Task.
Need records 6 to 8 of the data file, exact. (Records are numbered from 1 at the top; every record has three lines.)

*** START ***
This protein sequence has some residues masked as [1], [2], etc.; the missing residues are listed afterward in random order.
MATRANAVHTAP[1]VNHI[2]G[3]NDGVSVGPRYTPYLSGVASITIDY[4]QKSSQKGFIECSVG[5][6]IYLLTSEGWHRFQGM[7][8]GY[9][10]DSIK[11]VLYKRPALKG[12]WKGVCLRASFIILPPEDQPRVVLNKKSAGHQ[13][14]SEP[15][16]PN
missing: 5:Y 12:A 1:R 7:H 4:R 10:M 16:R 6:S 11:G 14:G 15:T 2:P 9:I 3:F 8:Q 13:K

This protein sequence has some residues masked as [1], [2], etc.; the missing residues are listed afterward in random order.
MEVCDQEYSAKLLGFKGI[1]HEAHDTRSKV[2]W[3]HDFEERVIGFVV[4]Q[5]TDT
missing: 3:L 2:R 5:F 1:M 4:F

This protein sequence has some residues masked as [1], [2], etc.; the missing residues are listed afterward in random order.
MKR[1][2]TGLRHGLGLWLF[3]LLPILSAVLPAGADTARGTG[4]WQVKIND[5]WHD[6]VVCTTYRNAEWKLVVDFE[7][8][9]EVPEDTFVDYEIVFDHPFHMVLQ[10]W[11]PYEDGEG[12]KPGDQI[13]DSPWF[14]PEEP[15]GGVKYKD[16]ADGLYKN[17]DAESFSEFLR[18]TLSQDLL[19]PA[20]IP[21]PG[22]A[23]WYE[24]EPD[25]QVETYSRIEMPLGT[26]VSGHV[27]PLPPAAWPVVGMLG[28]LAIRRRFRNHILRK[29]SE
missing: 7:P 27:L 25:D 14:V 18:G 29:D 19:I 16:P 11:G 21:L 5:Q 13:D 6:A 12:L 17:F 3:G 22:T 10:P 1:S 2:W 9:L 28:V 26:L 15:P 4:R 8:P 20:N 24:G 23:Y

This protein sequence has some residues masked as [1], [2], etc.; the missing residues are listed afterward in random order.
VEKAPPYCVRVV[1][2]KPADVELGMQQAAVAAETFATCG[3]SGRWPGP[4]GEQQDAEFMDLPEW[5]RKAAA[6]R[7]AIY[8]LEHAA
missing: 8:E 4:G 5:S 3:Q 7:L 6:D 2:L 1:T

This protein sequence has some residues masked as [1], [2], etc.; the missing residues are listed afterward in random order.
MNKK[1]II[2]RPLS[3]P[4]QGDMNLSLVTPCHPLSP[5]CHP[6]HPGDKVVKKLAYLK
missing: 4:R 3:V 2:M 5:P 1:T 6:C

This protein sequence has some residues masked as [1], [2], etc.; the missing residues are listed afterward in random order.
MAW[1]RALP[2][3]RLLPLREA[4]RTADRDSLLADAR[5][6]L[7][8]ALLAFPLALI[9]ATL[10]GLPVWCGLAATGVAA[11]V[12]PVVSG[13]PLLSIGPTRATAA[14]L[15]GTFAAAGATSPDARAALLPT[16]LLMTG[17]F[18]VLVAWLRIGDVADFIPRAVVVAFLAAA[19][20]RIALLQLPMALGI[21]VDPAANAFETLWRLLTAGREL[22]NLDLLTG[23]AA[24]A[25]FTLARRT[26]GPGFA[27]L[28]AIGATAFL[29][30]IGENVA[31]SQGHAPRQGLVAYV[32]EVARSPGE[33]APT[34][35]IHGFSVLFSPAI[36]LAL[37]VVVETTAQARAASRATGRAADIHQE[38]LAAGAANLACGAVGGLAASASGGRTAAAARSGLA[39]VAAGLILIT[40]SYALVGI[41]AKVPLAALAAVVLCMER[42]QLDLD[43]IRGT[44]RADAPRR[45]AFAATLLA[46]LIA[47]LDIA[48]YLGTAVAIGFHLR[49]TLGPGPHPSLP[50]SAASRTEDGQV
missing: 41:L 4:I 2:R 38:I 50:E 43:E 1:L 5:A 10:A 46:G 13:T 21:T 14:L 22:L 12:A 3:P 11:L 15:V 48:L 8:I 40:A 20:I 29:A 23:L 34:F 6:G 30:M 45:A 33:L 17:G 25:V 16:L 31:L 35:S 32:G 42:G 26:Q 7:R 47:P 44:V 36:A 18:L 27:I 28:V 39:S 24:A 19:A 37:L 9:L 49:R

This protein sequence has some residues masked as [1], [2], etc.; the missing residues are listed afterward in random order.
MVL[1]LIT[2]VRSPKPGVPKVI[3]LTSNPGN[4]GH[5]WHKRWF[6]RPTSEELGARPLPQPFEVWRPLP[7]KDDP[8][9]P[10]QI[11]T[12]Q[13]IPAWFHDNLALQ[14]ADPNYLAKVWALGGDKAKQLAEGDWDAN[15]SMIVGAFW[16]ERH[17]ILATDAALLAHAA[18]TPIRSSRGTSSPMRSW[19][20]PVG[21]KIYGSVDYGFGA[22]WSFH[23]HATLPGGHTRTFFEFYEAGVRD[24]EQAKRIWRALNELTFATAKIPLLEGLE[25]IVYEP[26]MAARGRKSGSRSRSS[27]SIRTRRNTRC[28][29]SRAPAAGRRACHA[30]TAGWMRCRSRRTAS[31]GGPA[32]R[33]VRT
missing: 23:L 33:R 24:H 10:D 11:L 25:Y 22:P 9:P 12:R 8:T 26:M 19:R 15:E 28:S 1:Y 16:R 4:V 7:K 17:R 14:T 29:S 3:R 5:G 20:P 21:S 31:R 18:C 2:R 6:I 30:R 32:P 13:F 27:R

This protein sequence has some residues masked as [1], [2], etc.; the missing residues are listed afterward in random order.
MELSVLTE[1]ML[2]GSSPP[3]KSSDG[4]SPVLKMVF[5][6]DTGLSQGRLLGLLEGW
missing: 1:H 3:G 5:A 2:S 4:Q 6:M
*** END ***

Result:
This protein sequence has some residues masked as [1], [2], etc.; the missing residues are listed afterward in random order.
MAW[1]RALP[2][3]RLLPLREA[4]RTADRDSLLADAR[5][6]L[7][8]ALLAFPLALI[9]ATL[10]GLPVWCGLAATGVAA[11]V[12]PVVSG[13]PLLSIGPTRATAA[14]L[15]GTFAAAGATSPDARAALLPT[16]LLMTG[17]F[18]VLVAWLRIGDVADFIPRAVVVAFLAAA[19][20]RIALLQLPMALGI[21]VDPAANAFETLWRLLTAGREL[22]NLDLLTG[23]AA[24]A[25]FTLARRT[26]GPGFA[27]L[28]AIGATAFL[29][30]IGENVA[31]SQGHAPRQGLVAYV[32]EVARSPGE[33]APT[34][35]IHGFSVLFSPAI[36]LAL[37]VVVETTAQARAASRATGRAADIHQE[38]LAAGAANLACGAVGGLAASASGGRTAAAARSGLA[39]VAAGLILIT[40]SYALVGI[41]AKVPLAALAAVVLCMER[42]QLDLD[43]IRGT[44]RADAPRR[45]AFAATLLA[46]LIA[47]LDIA[48]YLGTAVAIGFHLR[49]TLGPGPHPSLP[50]SAASRTEDGQV
missing: 41:L 4:I 2:R 38:I 50:E 43:E 1:L 5:A 10:A 46:G 13:T 21:T 14:L 22:L 12:A 3:P 11:L 15:V 48:L 8:I 40:A 20:I 29:A 23:L 34:F 6:G 30:M 45:A 33:L 17:G 25:V 16:L 31:L 35:S 32:G 42:G 26:Q 7:R 47:P 44:V 36:A 18:L 27:I 28:V 39:S 24:A 19:A 37:L 9:L 49:R

This protein sequence has some residues masked as [1], [2], etc.; the missing residues are listed afterward in random order.
MVL[1]LIT[2]VRSPKPGVPKVI[3]LTSNPGN[4]GH[5]WHKRWF[6]RPTSEELGARPLPQPFEVWRPLP[7]KDDP[8][9]P[10]QI[11]T[12]Q[13]IPAWFHDNLALQ[14]ADPNYLAKVWALGGDKAKQLAEGDWDAN[15]SMIVGAFW[16]ERH[17]ILATDAALLAHAA[18]TPIRSSRGTSSPMRSW[19][20]PVG[21]KIYGSVDYGFGA[22]WSFH[23]HATLPGGHTRTFFEFYEAGVRD[24]EQAKRIWRALNELTFATAKIPLLEGLE[25]IVYEP[26]MAARGRKSGSRSRSS[27]SIRTRRNTRC[28][29]SRAPAAGRRACHA[30]TAGWMRCRSRRTAS[31]GGPA[32]R[33]VRT
missing: 23:L 33:R 24:H 10:D 11:L 25:Y 22:P 9:P 12:R 8:T 26:M 19:R 15:E 28:S 1:Y 16:R 4:V 7:K 17:R 14:T 29:S 3:R 5:G 20:P 21:S 31:R 18:C 2:R 6:I 30:R 32:P 13:F 27:R

This protein sequence has some residues masked as [1], [2], etc.; the missing residues are listed afterward in random order.
MELSVLTE[1]ML[2]GSSPP[3]KSSDG[4]SPVLKMVF[5][6]DTGLSQGRLLGLLEGW
missing: 1:H 3:G 5:A 2:S 4:Q 6:M